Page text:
Nick D’Aloisio The Genius

In 2011, a 15-year-old Wimbledon schoolboy, Nick D’Aloisio, received a strange-looking email supposedly written on behalf of a Hong Kong billionaire. “It sounded dodgy,” he told The Wall Street Journal. “I didn’t respond first time.” Fortunately, his correspondent was persistent and tried again. It turned out to be Li Ka-shing, the tycoon behind the giant conglomerate, Hutchison Whampoa.
It soon transpired that Li’s investment people at Horizon Ventures were in the dark about whom they’d been emailing to discuss an app that had appeared in Apple’s App store. Called Trimit, it offered subscribers a neat news summary by compressing long pieces of text into a few key sentences. The information that had been listed by its developer spoke of a London technology company.
“It failed to mention that the company’s management and technology teams – in fact, its entire workforce – consisted of a single kid in a suburban bedroom who wasn’t yet old enough to drive.”
A few months later, D’Aloisio attended a slightly surreal meeting with Horizon Ventures, accompanied by his parents, which resulted in a seed investment of $300,000. After that things got even crazier. When D’Aloisio released an improved version, renamed Summly, it caught the attention of a raft of celebrities. By the time D’Aloisio was 17, his company was snapped up by Yahoo for $30m. Just as well that his mother, a lawyer, was there to sort out the contracts.
D’Aloisio, who started designing iPhone apps when he was 12, learned to programme almost entirely by himself. Given that kind of dedication, you might assume he was “a geeky specimen… prone to mumbling, averse to eye contact”, says The Wall Street Journal. Think again.
As one early backer point outs, D’Aloisio – who can confidently expound on everything from Chomsky’s theories to the Buddhist concept of jnana – also has the power to “captivate a room”. No wonder Yahoo wanted him so badly (see below).
Having spent 18 months on and off in California working on the app’s latest iteration, D’Aloisio is back in Britain, reading computer science and philosophy at Hertford College, Oxford. He’s very happy, says The Guardian. “You’re meeting really intelligent people who have completely different interests. What I find refreshing at Oxford, compared to somewhere like Stanford, is that computer science is seen as very theoretical or mathematical, it’s not seen as entrepreneurial. In the Valley everyone cares about making money; at Oxford they’re the opposite.”
D’Aloisio was bowled over when Jeremy Paxman mentioned Summly on University Challenge, says Wired. “It was one of my favourite things, I freaked out.” How nice it is to know that ridiculously talented and overachieving teenage multi-millionaires “can still get excited about Paxman”.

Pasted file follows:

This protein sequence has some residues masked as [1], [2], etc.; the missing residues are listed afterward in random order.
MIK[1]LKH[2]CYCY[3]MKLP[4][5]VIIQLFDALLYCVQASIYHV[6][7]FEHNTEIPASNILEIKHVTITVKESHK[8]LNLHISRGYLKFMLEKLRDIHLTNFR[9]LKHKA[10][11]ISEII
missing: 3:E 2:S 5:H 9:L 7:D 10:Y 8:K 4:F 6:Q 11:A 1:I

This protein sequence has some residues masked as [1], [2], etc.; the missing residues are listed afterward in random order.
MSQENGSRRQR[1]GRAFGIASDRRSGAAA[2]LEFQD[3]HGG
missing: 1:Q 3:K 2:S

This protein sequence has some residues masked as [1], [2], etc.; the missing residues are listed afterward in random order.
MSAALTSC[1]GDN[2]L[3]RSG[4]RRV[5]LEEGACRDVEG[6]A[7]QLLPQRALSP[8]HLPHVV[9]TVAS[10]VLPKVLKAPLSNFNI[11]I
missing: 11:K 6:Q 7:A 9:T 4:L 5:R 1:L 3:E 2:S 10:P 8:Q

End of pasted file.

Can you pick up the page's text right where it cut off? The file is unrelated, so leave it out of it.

The next big change in tech

Nick D’Aloisio’s aim when he uploaded his app was to earn enough to buy a new computer, says Seth Stevenson in The Wall Street Journal. Now he is “changing the way we read”. Don’t worry – we’re in the hands of an expert. “He has an eerie maturity,” says Andrew Halls, headmaster of King’s College School, Wimbledon, where D’Aloisio cut his linguistic teeth on Latin and Mandarin.
He went on to become fascinated by concepts such as grammatical frameworks, morpheme parsing and the 1960s work of linguist Richard Montague, who “theorised that natural language could be described like a syntactical programming language”. Throw in “his youth, his energy and his undeniable it-factor” and it’s clear D’Aloisio was the ultimate “acqui-hire” for the once “musty” Yahoo – “the person being bought” was “just as important as the product”.
The app’s latest version, Yahoo News Digest, offers two daily news briefings, at 8am and 6pm, containing summaries of stories from across the web, says James Vincent in The Independent. Yahoo claims it’s “algorithmically produced, but editorially curated” – a “blend of technology and journalism”. The app is designed to mimic the traditional newspaper cycle, because we need something more “definitive” than “infinite streams of information”, says Ian Tucker in The Guardian. “There is this visceral moment where people throw away newspapers, which was totally missing in digital.”
D’Aloisio’s new project, says Liat Clark in Wired, “is to shrink that simplicity down further”, translating the minimalist design of the app “to an even more refined alternative” for the Apple Watch. “Wearables are a massive catalyst for shortform content,” he says. But the challenges are big. “What does a person really want when they look at their watch?” At best you have “a five-to-ten second window”. It will be interesting to see his solution when the Apple Watch launches in March.